RozChast is a staff cartoonist for The New Yorker. She wrote Can’t We Talk about Something More Pleasant? a graphic memoir of her parents dying; first trying to discuss death with them, then being with them in their final years. I know it was on the New York Times Bestseller list at some point, but I found it A Bit Much. Maybe I just had it easier with my parents. I was here in Arizona when my father died back in Detroit. And it was nice having Mom live with me here for her last six months. Hospice in the home made it work.
This is a summary from the New Yorker:
(The hardcover book is 228 pages.)
The next one I didn’t finish reading is Cinderella Ate My Daughter by Peggy Orenstein, also a New York Times Best Seller. Wikipedia describes it thus:
The book explores the phenomenon of princess culture and in particular how the concept is marketed to young girls.
As I hate pink and Barbie dolls, the Disneyfication of Grimm’s fairy tales and Hans Christian Andersen’s The Little Mermaid, I dressed my daughter in blue (which looked great with her blue eyes), did not buy any Disney story books, and refused to buy her a Barbie. (Two of her aunts felt sorry for the poor girl, who was not exactly deprived, and both bought her Barbies one Xmas, so I had to deal with all of those tiny high-heeled shoes caught in the rug.) But my daughter didn’t want to deprive her daughter, who has a closet of pink and even a huge Barbie dollhouse. So to read about the marketing of all of this dreck made me sick to my stomach.
But I read a few good parts in the book included the discussion of X: A Fabulous Child’s Story (which, of course, I had) about a child – X – raised to like both boy and girl clothes (in yellow and green) and toys, both dolls and cars. Also the discussion of Grimm’s fairy tales and how totally horrible they are. For example, at the end of Cinderella…
For the doves were still perching on the girl’s shoulders. And as they walked into the church, the doves each leaned over and pecked out one of the sister’s eyes. After the prince and the girl with no name were married, they all left the church, and the older step-sister walked on the bride’s left side this time, and the younger one on her right side. And so the doves leaned over and pecked out the other eye from each of them.
And apparently, from studies by psychologists, this blood and gore does not harm little children. Much better for them than bland happy endings. (How real is that?)
Articles I could finish
But basically because they were short enough. This is continuing my Landscape Architecture study.
There were a series of articles from Landscape Journal, Spring 1991 on The Avant-garde and the Landscape: Can They Be Reconciled? There was a lot of high-fallutin talk, discussing landscape in terms of …
moving into that domain [chance and change] sets the stage for the establishment of a dialectic that ends neither in the elimination of one side (as with Socrates), nor with simple or not so simple contradiction (as with Kant), but with something that Neils Bohr dubbed “complementarity.”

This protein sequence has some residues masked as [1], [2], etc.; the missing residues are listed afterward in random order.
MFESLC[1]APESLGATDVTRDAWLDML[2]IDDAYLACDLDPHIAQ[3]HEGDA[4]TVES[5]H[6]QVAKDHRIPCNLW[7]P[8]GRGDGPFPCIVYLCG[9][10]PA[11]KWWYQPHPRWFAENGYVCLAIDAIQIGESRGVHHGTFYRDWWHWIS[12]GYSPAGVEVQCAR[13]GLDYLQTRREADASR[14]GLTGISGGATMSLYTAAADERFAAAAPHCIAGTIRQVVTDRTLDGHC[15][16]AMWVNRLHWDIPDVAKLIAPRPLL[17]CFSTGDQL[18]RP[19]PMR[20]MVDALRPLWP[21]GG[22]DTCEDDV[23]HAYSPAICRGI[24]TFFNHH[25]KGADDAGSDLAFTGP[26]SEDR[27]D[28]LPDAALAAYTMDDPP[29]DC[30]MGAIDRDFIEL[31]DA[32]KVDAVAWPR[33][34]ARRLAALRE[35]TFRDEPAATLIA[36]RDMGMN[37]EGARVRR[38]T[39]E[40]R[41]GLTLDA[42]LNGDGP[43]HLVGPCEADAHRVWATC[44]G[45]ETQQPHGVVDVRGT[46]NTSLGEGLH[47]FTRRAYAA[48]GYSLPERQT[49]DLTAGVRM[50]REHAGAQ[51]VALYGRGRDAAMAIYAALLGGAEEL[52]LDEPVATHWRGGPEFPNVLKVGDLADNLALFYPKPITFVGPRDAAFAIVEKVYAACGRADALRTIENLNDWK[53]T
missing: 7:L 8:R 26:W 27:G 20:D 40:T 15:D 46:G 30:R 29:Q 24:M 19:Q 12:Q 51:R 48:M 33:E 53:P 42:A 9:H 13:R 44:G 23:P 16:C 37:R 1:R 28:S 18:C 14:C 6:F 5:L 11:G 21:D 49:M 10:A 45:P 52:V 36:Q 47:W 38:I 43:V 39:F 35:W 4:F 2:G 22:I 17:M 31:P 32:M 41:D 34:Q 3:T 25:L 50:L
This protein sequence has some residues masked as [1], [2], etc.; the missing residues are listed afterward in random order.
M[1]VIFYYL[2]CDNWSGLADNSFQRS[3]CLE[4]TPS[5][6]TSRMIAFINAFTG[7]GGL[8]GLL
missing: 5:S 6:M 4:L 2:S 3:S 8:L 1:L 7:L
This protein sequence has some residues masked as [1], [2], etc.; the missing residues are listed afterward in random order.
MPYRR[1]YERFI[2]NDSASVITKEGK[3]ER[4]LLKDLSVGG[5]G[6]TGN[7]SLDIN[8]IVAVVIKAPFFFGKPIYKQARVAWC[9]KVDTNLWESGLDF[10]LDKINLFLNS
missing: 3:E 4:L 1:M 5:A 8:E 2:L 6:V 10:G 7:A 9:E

Really. Discussing Bohr’s theory of nuclear particles in an article about landscape? But there is interesting discussions of earthworks, Christo’s Valley Curtain (see the tiny people at the bottom?) and Smithson’s Spiral Jetty, among others. No plants are used in these Avant-garde “landscapes”.
The other article was Radical Romanticism. (You can request these articles from the library and they email you digital copies.) Discussion of Frederick Law Olmstead (as in New York’s Central Park and other marvelous creations). But especially like Bernard Tschumi’s Parc de la Villette in Paris, with its grid of deconstructed red cube “follies”. I remember taking the kids to it when they were young. (I never digitized my photos, so this from the internet.)
Our weather is finally “cool” (84°/55°, typical, and we call that “cool” – my daughter calls 70°/37° weather in Idaho “warm”) and each night I open the sliders to screens.
The other night a butterfly fluttered in. I placed it outside on a plant (then noticed the next morning that its wings were shredded). As I was going back in a spider skittered in. Taking that out to the rosemary (a cup over it, a card under it), a small praying mantis ambled in. As I took it out a cricket jumped in. All to the rosemary.
One drizzly day, into the evening. The plants have gotten quite excited about the extra rain. More trimming to do. But my rain lilies, which I had thought were dead during the summer, not even a leaf, have miraculously appeared again. Bulbs are incredible.
This morning a ruckus outside. A snuffing growl, probably a javelina, and a high-pitched bark of pain, probably a coyote. I couldn’t see what had happened, halfway to the wash from my back fence, but bet a coyote tried to grab a small javelina and got gored by a parent.
Yesterday evening a memorial service for an artist friend, Nancy Tokar Miller, who had lost her battle with cancer after many years. (The painting I have of hers is in my dining room, and I took a photo of a work of hers at the Louis Carlos Bernal Gallery, here at Pima, for a blog1.)
There looked to be more than 250 people in the Tucson Museum of Art courtyard. About eight people spoke – the TMA curator, a collector and two artists, all of whom I know from the Contemporary Art Society (which Nancy convinced me to join), the owner of Etherton Gallery who carries her work, a friend from the Orchid Society, and relatives, followed by a buffet. A lovely celebration of her life and art.